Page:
Reforming learning and assessment

How can teachers remove the stress from reporting, reduce the complexity and burden of assessment and improve feedback to students?

The quaint and old-fashioned model of education where the job of teachers is to teach and job of students is to learn is not completely dead. Within individual faculties within individual schools, assessments are often bolted on afterthoughts, and so all too often ill-conceived. Often there are too many, or none at all. They often bare limited relationship to the teaching/learning programs and syllabus. Worse still, they provide inadequate feedback to students and the system. Frequently they are difficult to manage. No wonder, many teachers are overwhelmed by what they see as a compliance driven assessment burden.

A more enlightened model of education recognizes the relationship between student and teacher as paramount. Education is conceived as a constant dialogue between teachers and learners. Assessment, in all its forms, (as, of and for learning) is the driver that supports students’ learning progression.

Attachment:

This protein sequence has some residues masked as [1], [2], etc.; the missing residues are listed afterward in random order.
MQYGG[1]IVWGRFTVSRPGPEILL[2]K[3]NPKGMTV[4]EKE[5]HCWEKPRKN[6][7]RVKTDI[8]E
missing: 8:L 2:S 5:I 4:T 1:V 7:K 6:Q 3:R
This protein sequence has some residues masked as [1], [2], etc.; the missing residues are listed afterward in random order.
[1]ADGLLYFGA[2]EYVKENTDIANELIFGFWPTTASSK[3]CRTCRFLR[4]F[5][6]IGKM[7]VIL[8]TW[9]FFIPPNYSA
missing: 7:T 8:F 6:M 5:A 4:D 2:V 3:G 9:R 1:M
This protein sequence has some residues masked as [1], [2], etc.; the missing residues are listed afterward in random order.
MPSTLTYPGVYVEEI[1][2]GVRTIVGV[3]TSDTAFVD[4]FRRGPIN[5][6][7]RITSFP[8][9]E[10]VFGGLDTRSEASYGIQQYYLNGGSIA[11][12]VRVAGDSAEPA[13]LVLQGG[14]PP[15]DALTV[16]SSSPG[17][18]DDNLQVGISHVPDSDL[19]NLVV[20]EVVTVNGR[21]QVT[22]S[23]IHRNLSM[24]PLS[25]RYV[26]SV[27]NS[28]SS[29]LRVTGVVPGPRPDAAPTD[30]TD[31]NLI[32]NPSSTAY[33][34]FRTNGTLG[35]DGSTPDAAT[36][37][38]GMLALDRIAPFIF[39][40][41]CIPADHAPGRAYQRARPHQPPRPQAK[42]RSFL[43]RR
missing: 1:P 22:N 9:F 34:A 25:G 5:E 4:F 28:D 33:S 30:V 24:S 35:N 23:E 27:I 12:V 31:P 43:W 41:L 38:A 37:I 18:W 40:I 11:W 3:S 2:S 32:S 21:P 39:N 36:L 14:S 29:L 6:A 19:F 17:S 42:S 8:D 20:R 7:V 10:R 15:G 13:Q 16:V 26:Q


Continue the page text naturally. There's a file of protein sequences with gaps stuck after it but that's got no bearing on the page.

Geoff Masters speaks of a need to reform educational assessment within schools. An alignment of learning, assessment and reporting through a common framework will go a long way to integrating assessment into the learning process and provide the means for meaningful feedback that will progress learning.

Fortunately, ALL secondary schools have access to such a framework: the Course Performance Descriptors (CPDs). These are the same CPDs that NESA expects teachers to use to make the final judgement of the most appropriate grade for student ROSA.

The TTA workshop, Learning, Assessment & Reporting System, will improve the efficacy of your teaching practice by aligning learning, assessment and reporting through the Course Performance Descriptors. This course contains a number of workshops that focus on the:

  • differentiation of student learning outcomes

  • development of a non-examination style assessment task with rubric

  • programming of a developmentally informed teaching & learning unit of work.

Participant products are created collaboratively and shared via an online moodle forum.

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